Yes, there are educational opportunities in terms of sharing ideas and best practice. Yet, we would be naïve to think that MATs will not look at the financial opportunities too. There is talk about MATs being able to charge associate members a top-slice. Even if such payments were allowed (currently they would contravene most funding agreements) isn’t it likely that the MAT would charge associate members a higher top-slice than people who were committed and in “the club” full-time? That is what happens in every other industry in the world. Is that acceptable?
Taking it a step further, how do you stop an MAT, who needs a short-term cash injection, working with a school for financial reasons and then, after two years when budget plans are starting to work, calling it a day? In the same vein, how do you stop a school using an MAT as a quick fix to overcome their own financial problems?
- Flexibility v standardisation
Say it quietly, but one of the key words in trustee meetings at large MATs is “standardisation”.
On the one hand, the DfE is creating new flexible ways of schools working with a trust, but on the other hand the pressure is on larger MATs to use their size and expertise to develop collaborative ways of working, efficiencies and consistencies. It is much harder to achieve that with associate members. Is this a policy that has, therefore, come too late to be attractive to the largest trusts? I believe so.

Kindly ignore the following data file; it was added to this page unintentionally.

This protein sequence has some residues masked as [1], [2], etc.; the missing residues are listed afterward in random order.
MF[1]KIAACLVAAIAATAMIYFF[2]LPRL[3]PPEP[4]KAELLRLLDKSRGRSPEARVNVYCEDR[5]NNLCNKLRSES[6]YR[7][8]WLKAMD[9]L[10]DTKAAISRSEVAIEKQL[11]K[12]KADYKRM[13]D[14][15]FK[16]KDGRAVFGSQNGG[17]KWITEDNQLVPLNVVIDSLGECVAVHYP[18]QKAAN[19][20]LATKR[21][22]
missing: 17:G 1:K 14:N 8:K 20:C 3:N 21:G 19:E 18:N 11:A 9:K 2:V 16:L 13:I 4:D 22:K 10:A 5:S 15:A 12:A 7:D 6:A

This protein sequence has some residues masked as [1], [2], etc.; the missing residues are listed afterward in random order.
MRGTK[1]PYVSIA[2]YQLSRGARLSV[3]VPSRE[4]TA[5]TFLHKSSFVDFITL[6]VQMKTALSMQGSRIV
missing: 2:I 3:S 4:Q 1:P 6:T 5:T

I think this is a policy that is most likely going to appeal to the smaller MATs and the schools looking to join them.
- Schools should not allow associate membership to make their eyes wide shut
For local governing boards and schools to make a considered opinion at the end of two years about joining a trust, they should experience what life is really like as a full-time member – they should not allow themselves to be wooed. Equally, if schools can cherry pick the elements they want from the trust for the associate membership period, they should realise that this is not giving them the “real experience”.
In addition, just because something has been in place for the duration of the associate membership, it does not mean that it will always be that way. All it takes is one vote the day after a school has converted to change anything that was agreed in the previous two years.
- Who owns the IP?
If a school and MAT work in partnership, then after two years go their separate ways – who owns the intellectual property for the work undertaken? For example, if a school adopts a trust’s policies after paying a top-slice – can they retain them after they have left?
In short, both parties need to decide if they are paying for rental or ownership?